Taiwan’s top computer maker to produce servers in US to tap AI boom

Taiwan’s top computer maker to produce servers in US to tap AI boom
Taiwan’s top computer maker to produce servers in US to tap AI boom

Taiwan’s Asustek Computer is building a server production line in the US for the first time as the personal computer maker seeks fresh growth catalysts from the boom in demand for artificial intelligence-powered equipment.

The world’s fifth-largest computer maker, known for its Asus brand, is also growing its mini PC and smart manufacturing businesses, as the overall consumer electronics market remains sluggish.

Jackie Hsu, senior vice-president of Asustek, told Nikkei Asia the new era of AI-powered computing offered a good opportunity to grab more customers.

“We just kicked off our US production project in Silicon Valley, where we aim to assemble some semi-finished parts for our growing server system business. That will help us to be close to our customers in North America,” said Hsu, who is also co-head of Asustek’s emerging Artificial Intelligence of Things and component business. Production is set to start by early 2024, the executive said.

“For servers, we think having some manufacturing capacity close to the market will be helpful for our business development,” he said. “Some server customers would want suppliers to have production close by.”

This article is from Nikkei Asia, a global publication with a uniquely Asian perspective on politics, the economy, business and international affairs. Our own correspondents and outside commentators from around the world share their views on Asia, while our Asia300 section provides in-depth coverage of 300 of the biggest and fastest-growing listed companies from 11 economies outside Japan.

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Asustek is also building a manufacturing site in the Taiwanese city of Taoyuan to produce its own motherboards, graphics cards, mini PCs and server-related products, which is also set to start production in 2024. The company is also evaluating whether to set up assembly production in Europe and other places to address customer demands, Hsu added.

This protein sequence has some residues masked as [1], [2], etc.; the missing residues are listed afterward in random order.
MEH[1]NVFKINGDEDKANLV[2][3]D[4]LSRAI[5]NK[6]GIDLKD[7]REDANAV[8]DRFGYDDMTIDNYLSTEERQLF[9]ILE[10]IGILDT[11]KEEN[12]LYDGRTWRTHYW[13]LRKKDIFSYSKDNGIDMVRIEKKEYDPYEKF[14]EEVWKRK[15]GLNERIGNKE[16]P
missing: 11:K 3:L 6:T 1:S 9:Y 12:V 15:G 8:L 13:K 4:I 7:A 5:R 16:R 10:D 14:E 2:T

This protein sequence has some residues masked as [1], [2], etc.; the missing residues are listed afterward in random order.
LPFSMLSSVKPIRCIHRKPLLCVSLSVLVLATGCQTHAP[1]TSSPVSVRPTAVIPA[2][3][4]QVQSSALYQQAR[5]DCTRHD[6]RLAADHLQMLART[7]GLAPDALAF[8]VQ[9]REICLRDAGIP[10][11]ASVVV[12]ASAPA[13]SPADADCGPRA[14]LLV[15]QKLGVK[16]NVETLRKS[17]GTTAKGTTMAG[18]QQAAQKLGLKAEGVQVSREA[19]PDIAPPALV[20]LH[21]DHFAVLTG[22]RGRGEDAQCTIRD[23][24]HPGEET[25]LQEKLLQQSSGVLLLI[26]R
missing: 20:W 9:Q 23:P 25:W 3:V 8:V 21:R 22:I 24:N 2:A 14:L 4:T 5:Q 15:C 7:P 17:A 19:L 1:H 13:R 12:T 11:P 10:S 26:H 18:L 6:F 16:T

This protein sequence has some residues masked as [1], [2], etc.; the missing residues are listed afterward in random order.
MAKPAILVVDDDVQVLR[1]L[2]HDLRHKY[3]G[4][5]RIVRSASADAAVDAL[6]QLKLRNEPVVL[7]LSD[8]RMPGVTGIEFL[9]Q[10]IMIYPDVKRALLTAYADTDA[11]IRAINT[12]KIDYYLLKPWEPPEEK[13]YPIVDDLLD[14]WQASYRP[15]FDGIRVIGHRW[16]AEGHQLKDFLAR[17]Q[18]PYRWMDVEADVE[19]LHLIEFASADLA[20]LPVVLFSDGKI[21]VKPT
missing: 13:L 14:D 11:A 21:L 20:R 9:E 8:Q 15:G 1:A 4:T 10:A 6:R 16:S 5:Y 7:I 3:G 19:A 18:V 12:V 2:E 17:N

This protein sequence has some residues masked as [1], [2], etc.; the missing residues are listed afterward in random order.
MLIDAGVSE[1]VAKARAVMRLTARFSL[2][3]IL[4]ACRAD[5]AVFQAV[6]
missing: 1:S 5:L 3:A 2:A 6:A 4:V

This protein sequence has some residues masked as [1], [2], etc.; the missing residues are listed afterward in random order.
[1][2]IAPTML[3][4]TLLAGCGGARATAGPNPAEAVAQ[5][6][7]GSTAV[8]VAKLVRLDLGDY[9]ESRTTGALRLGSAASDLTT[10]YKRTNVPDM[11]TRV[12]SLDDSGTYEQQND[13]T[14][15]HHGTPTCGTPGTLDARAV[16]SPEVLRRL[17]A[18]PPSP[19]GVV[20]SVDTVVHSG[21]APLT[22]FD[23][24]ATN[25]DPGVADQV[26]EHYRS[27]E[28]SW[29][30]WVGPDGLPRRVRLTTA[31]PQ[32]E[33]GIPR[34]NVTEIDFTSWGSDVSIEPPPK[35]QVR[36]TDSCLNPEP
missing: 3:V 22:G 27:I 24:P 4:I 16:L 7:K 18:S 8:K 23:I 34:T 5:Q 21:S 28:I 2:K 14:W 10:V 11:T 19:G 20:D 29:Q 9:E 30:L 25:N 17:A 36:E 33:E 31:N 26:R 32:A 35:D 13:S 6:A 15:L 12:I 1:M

“We are tapping into solutions for smart manufacturing and we need to demonstrate to our customers that our solutions work well in our own plants,” Hsu said. The executive said his company would not build massive production footprints but instead have in-house production only for some key product lines, including servers, connected devices and mini PCs.

Asus this year set a goal of growing its server business by 500 percent in five years. The Taiwanese computer maker is eyeing the massive AI boom, particularly by making server units that have AI chips or graphics processors to conduct parallel computing to train large language models and generate reasoning. Asus’s competitors, such as Quanta Computer, which builds servers for Google and Amazon, are also expanding production capacity for servers in California.

In 2008, Asus spun off its manufacturing division, which later became Pegatron, a major iPhone assembler and key supplier to Tesla. Asus then focused on brand marketing and product development while outsourcing all production to contract manufacturers. It started to get back into production about two years ago as part of a corporate transformation to expand its non-PC business, such as offering smart manufacturing solutions and systems.

The global PC market is forecast to decline more than 13 percent in 2023 but return to mild growth of 3.7 percent next year, according to market research company IDC.

Hsu said the overall PC market was relatively flat, but the “embedded or so-called industrial computing market” for increasing factory automation could continue to grow at a rate of up to 15 percent every year on average. That is one of the key reasons Asus recently signed a technology licensing deal with US chip giant Intel to take over the latter’s NUC computing business, production and product designs and merge it with Asustek’s in-house mini PC division.

NUC was originally Intel’s flagship mini PC, a type of portable desktop computer. The company announced it would stop investing in its NUC unit this summer to focus more on its chip business.

Hsu said Asus saw good growth opportunities in the mini PC sector, as these computers were also popular in consumer gaming markets such as Japan and western Europe. They are also used across a wide range of industries, from hotels to hospitals, because they save space.

Mini PCs are also used in smart manufacturing, retail and transportation, among other industries, and Hsu said growth in this area would outpace the overall PC market.

THE version of this article was first published by Nikkei Asia on November 16. ©2023 Nikkei Inc. All rights reserved.

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The article is in Hungarian

Tags: Taiwans top computer maker produce servers tap boom


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